Jan Mark contemplates two different takes on a biblical classic
In the Shadow of the Ark
By Anne Provoost
Simon amp; Schuster pound;12.99
Not the End of the World
By Geraldine McCaughrean Oxford University Press pound;4.99 You wait six millennia for an Ark and then three come along at once. David Maine's The Flood will be shortly published for adults by Canongate. The two Ark novels reviewed here are intended for young adults, whatever that means; it is becoming harder and harder to tell. Old adults will not be wasting their time with either.
Archaeology suggests that flood legends derive from devastating but localised disasters. Geraldine McCaughrean and Anne Provoost go by the Book; this is the Flood, all the waters on the Earth and under it, sent by God to wipe out the whole of creation with the exception of one righteous man and his family, along with breeding pairs of all beasts.
Provoost's is an outsider's view. Re Jana, her father and her paralysed mother flee rising water levels and trek inland from their home in the marshes to a place where a landlocked vessel is being constructed, not only by Noach and his sons but an entire shipyard. The workers do not necessarily believe a flood is coming but assume that if it does, they will have earned sanctuary on the Ark.
Re Jana's involvement with Noach's family, through her relationship with Ham, gives her a unique insight into the ruthlessness of their enterprise.
The implacable demands of the nameless deity are allowed to override the family's own humanity. If they allow even one of the unrighteous to travel with them, the divine plan will be doomed and thus they absolve themselves of the need to examine their consciences or to question the nature of righteousness.
The book is long, digressive, gradually combining a picture or a society on the brink of destruction with the inexorable acceleration of the forces that will destroy it.
The central figure of Not the End of the World is also a young woman, Timna, Noah's daughter. McCaughrean's family are no less literal than Provoost's in their interpretation of God's will. As they have been instructed to take their sons' wives, they abduct a neighbourhood girl for the still-unwed Japheth and refuse to compromise their righteousness by accommodating strangers. They repel offers of assistance from another family who have built their own boat, convincing themselves that these must be demons sent to tempt them.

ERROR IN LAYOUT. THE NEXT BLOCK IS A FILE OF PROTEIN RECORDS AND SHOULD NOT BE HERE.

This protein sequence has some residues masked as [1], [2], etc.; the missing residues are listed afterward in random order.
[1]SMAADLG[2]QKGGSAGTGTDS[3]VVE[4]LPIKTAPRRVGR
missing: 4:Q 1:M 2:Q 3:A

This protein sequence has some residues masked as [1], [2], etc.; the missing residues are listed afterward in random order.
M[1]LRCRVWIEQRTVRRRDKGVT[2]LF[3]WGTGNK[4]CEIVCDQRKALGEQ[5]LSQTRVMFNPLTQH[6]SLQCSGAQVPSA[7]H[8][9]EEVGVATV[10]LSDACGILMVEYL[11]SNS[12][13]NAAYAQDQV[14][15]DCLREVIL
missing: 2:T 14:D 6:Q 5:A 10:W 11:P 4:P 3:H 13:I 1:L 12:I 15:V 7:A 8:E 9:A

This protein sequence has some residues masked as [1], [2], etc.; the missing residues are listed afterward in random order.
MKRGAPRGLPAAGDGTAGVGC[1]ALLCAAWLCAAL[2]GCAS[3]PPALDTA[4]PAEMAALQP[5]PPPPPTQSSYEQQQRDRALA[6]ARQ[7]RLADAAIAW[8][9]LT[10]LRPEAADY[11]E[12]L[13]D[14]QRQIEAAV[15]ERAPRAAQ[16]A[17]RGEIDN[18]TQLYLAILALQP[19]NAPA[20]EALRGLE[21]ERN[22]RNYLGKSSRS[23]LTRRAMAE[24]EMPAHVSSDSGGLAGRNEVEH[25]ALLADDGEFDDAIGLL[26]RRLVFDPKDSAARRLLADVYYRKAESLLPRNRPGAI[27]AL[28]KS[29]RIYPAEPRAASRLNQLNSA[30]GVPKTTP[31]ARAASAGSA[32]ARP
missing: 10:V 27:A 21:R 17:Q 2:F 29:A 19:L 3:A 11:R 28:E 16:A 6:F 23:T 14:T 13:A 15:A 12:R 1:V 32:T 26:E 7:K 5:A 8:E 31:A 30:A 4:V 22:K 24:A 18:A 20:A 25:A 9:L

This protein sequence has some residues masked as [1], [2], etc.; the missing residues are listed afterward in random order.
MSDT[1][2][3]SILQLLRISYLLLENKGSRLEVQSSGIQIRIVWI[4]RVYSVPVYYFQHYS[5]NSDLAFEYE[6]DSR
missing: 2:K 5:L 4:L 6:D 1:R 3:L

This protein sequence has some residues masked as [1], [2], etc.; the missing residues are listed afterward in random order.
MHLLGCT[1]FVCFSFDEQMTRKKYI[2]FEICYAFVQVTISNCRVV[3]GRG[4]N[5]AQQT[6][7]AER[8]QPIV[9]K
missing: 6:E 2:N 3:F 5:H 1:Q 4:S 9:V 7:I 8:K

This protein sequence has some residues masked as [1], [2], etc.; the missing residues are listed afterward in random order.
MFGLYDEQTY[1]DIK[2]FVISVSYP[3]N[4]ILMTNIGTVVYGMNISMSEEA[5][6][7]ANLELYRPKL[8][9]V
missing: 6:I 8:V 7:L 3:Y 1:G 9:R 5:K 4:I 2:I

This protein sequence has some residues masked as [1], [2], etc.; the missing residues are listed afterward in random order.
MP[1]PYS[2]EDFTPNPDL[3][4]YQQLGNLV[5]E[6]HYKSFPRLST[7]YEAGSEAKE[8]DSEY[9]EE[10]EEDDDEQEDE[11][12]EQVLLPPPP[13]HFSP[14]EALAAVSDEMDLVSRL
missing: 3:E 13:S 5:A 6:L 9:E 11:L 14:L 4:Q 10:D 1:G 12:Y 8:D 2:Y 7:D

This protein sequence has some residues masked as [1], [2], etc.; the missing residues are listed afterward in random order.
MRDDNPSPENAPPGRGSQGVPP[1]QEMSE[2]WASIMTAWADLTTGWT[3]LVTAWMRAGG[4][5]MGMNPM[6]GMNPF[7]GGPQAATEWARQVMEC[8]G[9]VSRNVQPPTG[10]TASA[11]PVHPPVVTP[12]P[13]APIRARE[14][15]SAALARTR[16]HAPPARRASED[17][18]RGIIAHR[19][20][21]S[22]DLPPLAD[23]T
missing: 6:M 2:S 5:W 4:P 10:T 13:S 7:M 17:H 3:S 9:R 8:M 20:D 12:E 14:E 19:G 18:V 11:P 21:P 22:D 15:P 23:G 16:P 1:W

But they are simpler souls than Provoost's self-deceiving sophists. Timna and Japheth save a child and a baby from the waters and hide them on board.
While Noah and the elder sons pursue their hideous destiny with enthusiasm, Japheth and the women see an alternative route to salvation.
Both novels deal frankly with the logistics and the vile realities of life in a floating prison in the company of many thousands of animals, and both introduce the paradox of a fire on board in the midst of endless water, but the authorial voices are quite distinct and each has created a unique story out of the common source.
McCaughrean's is the more accessible, and succinct book, but both are finely written, hugely challenging and rewarding, although the translation of the Provoost throws up occasional infelicities - did anything have a flip-side before the invention of the jukebox?
And both leave the reader with the same dilemma to ponder: even if God is the ultimate authority, is it ever excusable to plead that you were only obeying orders?